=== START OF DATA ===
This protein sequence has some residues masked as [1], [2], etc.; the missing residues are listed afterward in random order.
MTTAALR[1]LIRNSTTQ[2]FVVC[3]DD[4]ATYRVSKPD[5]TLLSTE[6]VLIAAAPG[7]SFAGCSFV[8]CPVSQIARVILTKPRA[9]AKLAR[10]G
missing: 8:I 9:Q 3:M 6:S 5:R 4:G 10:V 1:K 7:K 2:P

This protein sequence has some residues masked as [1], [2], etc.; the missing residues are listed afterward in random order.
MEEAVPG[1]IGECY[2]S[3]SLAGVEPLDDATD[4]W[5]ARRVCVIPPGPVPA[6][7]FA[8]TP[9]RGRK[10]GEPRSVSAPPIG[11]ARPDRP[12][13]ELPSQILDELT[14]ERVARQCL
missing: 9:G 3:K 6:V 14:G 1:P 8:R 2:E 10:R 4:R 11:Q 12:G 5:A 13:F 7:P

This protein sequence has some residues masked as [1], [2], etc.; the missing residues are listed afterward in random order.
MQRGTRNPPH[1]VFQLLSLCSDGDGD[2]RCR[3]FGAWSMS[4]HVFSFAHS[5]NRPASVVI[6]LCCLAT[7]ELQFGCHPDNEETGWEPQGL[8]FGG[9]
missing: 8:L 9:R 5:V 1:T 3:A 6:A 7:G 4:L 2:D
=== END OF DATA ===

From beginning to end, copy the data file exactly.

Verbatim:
This protein sequence has some residues masked as [1], [2], etc.; the missing residues are listed afterward in random order.
MTTAALR[1]LIRNSTTQ[2]FVVC[3]DD[4]ATYRVSKPD[5]TLLSTE[6]VLIAAAPG[7]SFAGCSFV[8]CPVSQIARVILTKPRA[9]AKLAR[10]G
missing: 8:I 9:Q 3:M 6:S 5:R 4:G 10:V 1:K 7:K 2:P

This protein sequence has some residues masked as [1], [2], etc.; the missing residues are listed afterward in random order.
MEEAVPG[1]IGECY[2]S[3]SLAGVEPLDDATD[4]W[5]ARRVCVIPPGPVPA[6][7]FA[8]TP[9]RGRK[10]GEPRSVSAPPIG[11]ARPDRP[12][13]ELPSQILDELT[14]ERVARQCL
missing: 9:G 3:K 6:V 14:G 1:P 8:R 2:E 10:R 4:R 11:Q 12:G 5:A 13:F 7:P

This protein sequence has some residues masked as [1], [2], etc.; the missing residues are listed afterward in random order.
MQRGTRNPPH[1]VFQLLSLCSDGDGD[2]RCR[3]FGAWSMS[4]HVFSFAHS[5]NRPASVVI[6]LCCLAT[7]ELQFGCHPDNEETGWEPQGL[8]FGG[9]
missing: 8:L 9:R 5:V 1:T 3:A 6:A 7:G 4:L 2:D